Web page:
1. Center for Pharmacogenetics, University of Pittsburgh, Pittsburgh, PA, 15261, USA.
2. Department of Pharmaceutical Sciences, School of Pharmacy, University of Pittsburgh, Pittsburgh, PA, 15261, USA.
3. UPMC Hillman Cancer Center, University of Pittsburgh, Pittsburgh, PA, 15261, USA.
4. Department of Pharmacology & Chemical Biology, University of Pittsburgh, Pittsburgh, PA, 15261, USA.
* These authors contributed equally to this paper.
Development of small-sized nanoformulations for effective tumor penetration, particularly for those tumors with dense stroma is a major challenge in cancer nanomedicine. It is even more challenging to achieve effective co-loading of both hydrophobic and hydrophilic anticancer agents through a small-sized nanocarrier. In this work, we designed a novel redox-responsive gemcitabine (GEM)-conjugated polymer POEG-co-PVDGEM (PGEM) as a small-sized nanocarrier to co-deliver hydrophilic GEM and hydrophobic paclitaxel (PTX).
Methods: The in vitro physicochemical and biological properties of PTX/PGEM NPs were characterized. The efficiency of the PGEM carrier in selective codelivery of GEM and PTX in two murine tumor models as well as a patient derived xenograft model (PDX) was also evaluated. In addition, we investigated the changes in tumor immune microenvironment after treatment with PTX/PGEM nanoparticles.
Results: We discovered that GEM conjugation could significantly decrease the nanoparticle size from 160 nm to 13 nm. Moreover, different from most reported GEM-conjugated polymers, PGEM polymer could serve as a prodrug carrier to load a wide variety of hydrophobic agents with high drug loading capacity and excellent stability. More importantly, our strategy could be extended to various nucleotides-based drugs such as azacytidine, decitabine and cytarabine, suggesting a new platform for co-delivery of various first line hydrophilic and hydrophobic anticancer agents. Imaging showed that our small-sized carrier was much more effective in tumor accumulation and penetration compared to the relatively large-sized drug carrier. The PGEM prodrug-based carrier not only well retained the pharmacological activity of GEM, but also boosted T-cell immune response. Furthermore, delivery of PTX via PGEM led to significantly improved antitumor activity in several murine cancer models and a PDX model of colon cancer.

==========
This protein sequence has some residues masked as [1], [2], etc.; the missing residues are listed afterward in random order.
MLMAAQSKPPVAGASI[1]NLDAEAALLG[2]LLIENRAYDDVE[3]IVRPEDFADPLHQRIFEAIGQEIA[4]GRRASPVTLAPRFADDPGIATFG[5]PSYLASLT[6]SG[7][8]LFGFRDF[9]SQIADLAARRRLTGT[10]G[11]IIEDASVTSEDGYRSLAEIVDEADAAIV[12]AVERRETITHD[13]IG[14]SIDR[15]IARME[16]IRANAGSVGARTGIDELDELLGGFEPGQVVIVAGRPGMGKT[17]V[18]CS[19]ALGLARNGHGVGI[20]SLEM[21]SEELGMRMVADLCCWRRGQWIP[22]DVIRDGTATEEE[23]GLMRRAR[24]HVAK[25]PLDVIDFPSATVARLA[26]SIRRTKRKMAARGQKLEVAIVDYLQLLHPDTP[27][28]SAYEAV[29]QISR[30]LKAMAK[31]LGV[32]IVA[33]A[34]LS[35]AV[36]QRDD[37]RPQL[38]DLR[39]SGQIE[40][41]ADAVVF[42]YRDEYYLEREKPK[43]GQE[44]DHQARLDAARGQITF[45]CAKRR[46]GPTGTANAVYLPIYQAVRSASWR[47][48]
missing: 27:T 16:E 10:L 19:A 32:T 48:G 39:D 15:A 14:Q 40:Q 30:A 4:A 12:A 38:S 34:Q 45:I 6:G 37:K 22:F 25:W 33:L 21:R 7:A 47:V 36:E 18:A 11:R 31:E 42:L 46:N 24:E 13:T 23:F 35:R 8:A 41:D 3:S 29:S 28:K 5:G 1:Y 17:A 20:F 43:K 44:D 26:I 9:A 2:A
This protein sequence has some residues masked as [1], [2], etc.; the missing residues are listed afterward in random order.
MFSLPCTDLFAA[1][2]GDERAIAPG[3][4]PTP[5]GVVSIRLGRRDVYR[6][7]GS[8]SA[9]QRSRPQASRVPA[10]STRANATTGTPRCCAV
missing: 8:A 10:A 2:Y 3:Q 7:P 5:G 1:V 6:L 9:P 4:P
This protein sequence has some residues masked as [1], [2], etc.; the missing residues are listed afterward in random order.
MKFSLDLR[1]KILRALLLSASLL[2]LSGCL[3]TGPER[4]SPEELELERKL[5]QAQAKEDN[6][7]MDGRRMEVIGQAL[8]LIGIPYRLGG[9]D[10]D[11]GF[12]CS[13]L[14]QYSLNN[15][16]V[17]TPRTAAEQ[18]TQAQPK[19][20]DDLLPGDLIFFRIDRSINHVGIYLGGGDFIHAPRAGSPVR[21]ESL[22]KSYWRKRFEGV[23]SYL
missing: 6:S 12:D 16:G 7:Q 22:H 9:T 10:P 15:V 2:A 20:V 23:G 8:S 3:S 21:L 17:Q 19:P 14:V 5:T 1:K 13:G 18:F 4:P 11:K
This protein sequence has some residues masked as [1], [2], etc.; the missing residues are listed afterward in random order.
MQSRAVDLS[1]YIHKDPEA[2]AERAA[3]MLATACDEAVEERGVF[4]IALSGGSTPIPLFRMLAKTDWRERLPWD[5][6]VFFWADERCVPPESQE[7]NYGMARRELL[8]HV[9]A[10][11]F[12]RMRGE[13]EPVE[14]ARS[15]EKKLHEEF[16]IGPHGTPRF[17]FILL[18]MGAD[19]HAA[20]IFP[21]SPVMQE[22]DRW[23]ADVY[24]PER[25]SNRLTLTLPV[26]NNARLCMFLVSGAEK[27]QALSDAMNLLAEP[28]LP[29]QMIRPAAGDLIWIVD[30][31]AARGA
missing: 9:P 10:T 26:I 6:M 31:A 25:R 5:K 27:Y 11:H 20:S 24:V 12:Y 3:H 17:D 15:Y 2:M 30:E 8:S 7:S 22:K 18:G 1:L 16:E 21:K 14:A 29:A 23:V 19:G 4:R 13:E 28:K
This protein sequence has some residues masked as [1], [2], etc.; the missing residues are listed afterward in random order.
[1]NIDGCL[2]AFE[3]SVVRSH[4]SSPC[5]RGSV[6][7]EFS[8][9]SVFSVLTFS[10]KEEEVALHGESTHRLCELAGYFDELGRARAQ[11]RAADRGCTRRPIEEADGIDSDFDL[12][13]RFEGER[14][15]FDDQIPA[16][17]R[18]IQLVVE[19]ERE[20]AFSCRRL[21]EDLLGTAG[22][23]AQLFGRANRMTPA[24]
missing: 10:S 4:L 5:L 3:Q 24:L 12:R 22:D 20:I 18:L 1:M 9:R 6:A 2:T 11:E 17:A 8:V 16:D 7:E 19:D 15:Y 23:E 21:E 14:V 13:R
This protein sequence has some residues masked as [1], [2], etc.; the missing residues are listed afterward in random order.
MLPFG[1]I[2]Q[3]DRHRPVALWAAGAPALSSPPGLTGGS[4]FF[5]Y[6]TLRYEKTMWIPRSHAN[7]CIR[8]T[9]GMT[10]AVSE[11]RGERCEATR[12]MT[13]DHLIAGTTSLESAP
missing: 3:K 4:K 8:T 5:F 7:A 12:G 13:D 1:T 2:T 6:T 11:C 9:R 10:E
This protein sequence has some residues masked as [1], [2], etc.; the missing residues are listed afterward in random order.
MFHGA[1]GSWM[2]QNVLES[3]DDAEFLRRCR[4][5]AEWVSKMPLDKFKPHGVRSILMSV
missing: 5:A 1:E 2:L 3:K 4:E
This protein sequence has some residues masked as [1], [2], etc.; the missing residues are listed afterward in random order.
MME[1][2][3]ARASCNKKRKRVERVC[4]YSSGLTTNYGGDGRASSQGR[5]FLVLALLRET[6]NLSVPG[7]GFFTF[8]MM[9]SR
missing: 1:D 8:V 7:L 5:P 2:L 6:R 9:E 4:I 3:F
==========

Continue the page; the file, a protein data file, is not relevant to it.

Conclusion: This work not only provided a small-sized carrier platform that was able to load multiple hydrophilic and hydrophobic drugs with high loading capacity, but also provided an effective regimen for enhanced tumor penetration and improved anti-tumor immunity.
Keywords: tumor penetration, high loading capacity, T-cell immune response, patient derived xenograft (PDX)